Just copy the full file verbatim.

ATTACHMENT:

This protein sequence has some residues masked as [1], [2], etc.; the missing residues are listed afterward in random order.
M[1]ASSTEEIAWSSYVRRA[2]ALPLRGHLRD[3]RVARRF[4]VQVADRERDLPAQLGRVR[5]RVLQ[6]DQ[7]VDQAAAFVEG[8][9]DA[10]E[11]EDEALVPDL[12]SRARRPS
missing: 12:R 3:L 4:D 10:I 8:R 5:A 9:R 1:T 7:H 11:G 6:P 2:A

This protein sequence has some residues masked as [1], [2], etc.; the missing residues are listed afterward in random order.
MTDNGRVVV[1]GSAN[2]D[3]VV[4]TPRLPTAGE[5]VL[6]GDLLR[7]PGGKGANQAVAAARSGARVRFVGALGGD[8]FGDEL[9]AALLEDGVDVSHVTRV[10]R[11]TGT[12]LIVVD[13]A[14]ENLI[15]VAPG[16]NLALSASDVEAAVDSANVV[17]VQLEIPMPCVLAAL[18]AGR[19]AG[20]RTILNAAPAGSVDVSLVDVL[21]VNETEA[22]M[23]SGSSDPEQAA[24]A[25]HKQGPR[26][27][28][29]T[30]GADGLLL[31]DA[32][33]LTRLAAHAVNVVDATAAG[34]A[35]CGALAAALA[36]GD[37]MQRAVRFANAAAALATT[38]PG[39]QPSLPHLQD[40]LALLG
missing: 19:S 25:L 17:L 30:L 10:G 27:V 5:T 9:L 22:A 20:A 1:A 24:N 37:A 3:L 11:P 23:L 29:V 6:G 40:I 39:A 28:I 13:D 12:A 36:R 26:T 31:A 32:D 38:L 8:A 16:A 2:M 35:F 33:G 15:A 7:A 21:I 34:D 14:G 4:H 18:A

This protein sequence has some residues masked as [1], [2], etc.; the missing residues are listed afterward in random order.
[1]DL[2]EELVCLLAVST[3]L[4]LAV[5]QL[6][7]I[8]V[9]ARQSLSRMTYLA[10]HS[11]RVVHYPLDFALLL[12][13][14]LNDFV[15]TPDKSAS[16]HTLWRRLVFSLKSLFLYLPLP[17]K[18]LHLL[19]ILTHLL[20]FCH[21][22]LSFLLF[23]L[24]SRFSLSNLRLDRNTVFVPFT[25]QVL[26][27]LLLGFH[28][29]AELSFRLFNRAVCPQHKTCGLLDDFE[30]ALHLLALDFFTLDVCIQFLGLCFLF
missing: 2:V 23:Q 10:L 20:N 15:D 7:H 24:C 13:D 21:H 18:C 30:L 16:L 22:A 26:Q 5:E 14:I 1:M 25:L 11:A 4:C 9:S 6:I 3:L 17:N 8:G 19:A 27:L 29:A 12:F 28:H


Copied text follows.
This protein sequence has some residues masked as [1], [2], etc.; the missing residues are listed afterward in random order.
M[1]ASSTEEIAWSSYVRRA[2]ALPLRGHLRD[3]RVARRF[4]VQVADRERDLPAQLGRVR[5]RVLQ[6]DQ[7]VDQAAAFVEG[8][9]DA[10]E[11]EDEALVPDL[12]SRARRPS
missing: 12:R 3:L 4:D 10:I 8:R 5:A 9:R 1:T 7:H 11:G 6:P 2:A

This protein sequence has some residues masked as [1], [2], etc.; the missing residues are listed afterward in random order.
MTDNGRVVV[1]GSAN[2]D[3]VV[4]TPRLPTAGE[5]VL[6]GDLLR[7]PGGKGANQAVAAARSGARVRFVGALGGD[8]FGDEL[9]AALLEDGVDVSHVTRV[10]R[11]TGT[12]LIVVD[13]A[14]ENLI[15]VAPG[16]NLALSASDVEAAVDSANVV[17]VQLEIPMPCVLAAL[18]AGR[19]AG[20]RTILNAAPAGSVDVSLVDVL[21]VNETEA[22]M[23]SGSSDPEQAA[24]A[25]HKQGPR[26][27][28][29]T[30]GADGLLL[31]DA[32][33]LTRLAAHAVNVVDATAAG[34]A[35]CGALAAALA[36]GD[37]MQRAVRFANAAAALATT[38]PG[39]QPSLPHLQD[40]LALLG
missing: 19:S 25:L 17:L 30:L 10:G 27:V 5:T 9:L 22:A 20:A 1:A 24:N 37:A 3:L 11:P 23:L 29:V 6:G 40:I 39:A 28:I 13:D 12:A 36:R 26:T 31:A 32:D 38:L 8:A 16:A 2:M 35:F 33:G 15:A 7:A 21:I 34:D 14:G 4:H 18:A

This protein sequence has some residues masked as [1], [2], etc.; the missing residues are listed afterward in random order.
[1]DL[2]EELVCLLAVST[3]L[4]LAV[5]QL[6][7]I[8]V[9]ARQSLSRMTYLA[10]HS[11]RVVHYPLDFALLL[12][13][14]LNDFV[15]TPDKSAS[16]HTLWRRLVFSLKSLFLYLPLP[17]K[18]LHLL[19]ILTHLL[20]FCH[21][22]LSFLLF[23]L[24]SRFSLSNLRLDRNTVFVPFT[25]QVL[26][27]LLLGFH[28][29]AELSFRLFNRAVCPQHKTCGLLDDFE[30]ALHLLALDFFTLDVCIQFLGLCFLF
missing: 2:V 23:Q 10:L 20:N 15:D 7:H 24:C 13:D 21:H 18:C 30:L 16:L 22:A 26:Q 5:E 14:I 1:M 25:L 11:A 4:C 9:S 6:I 3:L 17:N 8:G 19:A 27:L 29:A 12:F 28:H